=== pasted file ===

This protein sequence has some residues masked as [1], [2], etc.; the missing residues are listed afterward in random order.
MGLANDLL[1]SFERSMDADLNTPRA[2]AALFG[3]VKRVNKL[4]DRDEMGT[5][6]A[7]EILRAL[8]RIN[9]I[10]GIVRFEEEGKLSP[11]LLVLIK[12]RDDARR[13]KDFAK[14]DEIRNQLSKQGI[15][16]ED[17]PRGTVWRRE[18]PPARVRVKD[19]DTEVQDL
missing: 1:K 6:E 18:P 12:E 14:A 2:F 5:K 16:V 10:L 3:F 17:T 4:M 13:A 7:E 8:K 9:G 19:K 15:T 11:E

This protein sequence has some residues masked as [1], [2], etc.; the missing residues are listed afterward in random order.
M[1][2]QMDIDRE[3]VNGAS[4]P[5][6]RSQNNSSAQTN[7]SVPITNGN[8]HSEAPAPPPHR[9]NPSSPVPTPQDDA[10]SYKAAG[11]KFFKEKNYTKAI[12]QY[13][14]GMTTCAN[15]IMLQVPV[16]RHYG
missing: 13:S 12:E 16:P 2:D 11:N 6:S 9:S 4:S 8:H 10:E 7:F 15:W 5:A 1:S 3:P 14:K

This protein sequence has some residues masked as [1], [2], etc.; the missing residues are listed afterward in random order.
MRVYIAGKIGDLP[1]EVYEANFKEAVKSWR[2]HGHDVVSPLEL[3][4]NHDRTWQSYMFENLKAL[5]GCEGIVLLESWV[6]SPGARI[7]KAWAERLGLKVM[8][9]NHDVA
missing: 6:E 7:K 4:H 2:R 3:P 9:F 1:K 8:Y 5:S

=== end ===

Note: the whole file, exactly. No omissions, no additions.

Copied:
This protein sequence has some residues masked as [1], [2], etc.; the missing residues are listed afterward in random order.
MGLANDLL[1]SFERSMDADLNTPRA[2]AALFG[3]VKRVNKL[4]DRDEMGT[5][6]A[7]EILRAL[8]RIN[9]I[10]GIVRFEEEGKLSP[11]LLVLIK[12]RDDARR[13]KDFAK[14]DEIRNQLSKQGI[15][16]ED[17]PRGTVWRRE[18]PPARVRVKD[19]DTEVQDL
missing: 1:K 6:E 18:P 12:E 14:A 2:F 5:K 16:V 10:L 3:F 17:T 4:M 13:A 7:E 8:K 9:G 19:K 15:T 11:E

This protein sequence has some residues masked as [1], [2], etc.; the missing residues are listed afterward in random order.
M[1][2]QMDIDRE[3]VNGAS[4]P[5][6]RSQNNSSAQTN[7]SVPITNGN[8]HSEAPAPPPHR[9]NPSSPVPTPQDDA[10]SYKAAG[11]KFFKEKNYTKAI[12]QY[13][14]GMTTCAN[15]IMLQVPV[16]RHYG
missing: 13:S 12:E 16:P 2:D 11:N 6:S 9:S 4:S 8:H 10:E 7:F 15:W 5:A 1:S 3:P 14:K

This protein sequence has some residues masked as [1], [2], etc.; the missing residues are listed afterward in random order.
MRVYIAGKIGDLP[1]EVYEANFKEAVKSWR[2]HGHDVVSPLEL[3][4]NHDRTWQSYMFENLKAL[5]GCEGIVLLESWV[6]SPGARI[7]KAWAERLGLKVM[8][9]NHDVA
missing: 6:E 7:K 4:H 2:R 3:P 9:F 1:K 8:Y 5:S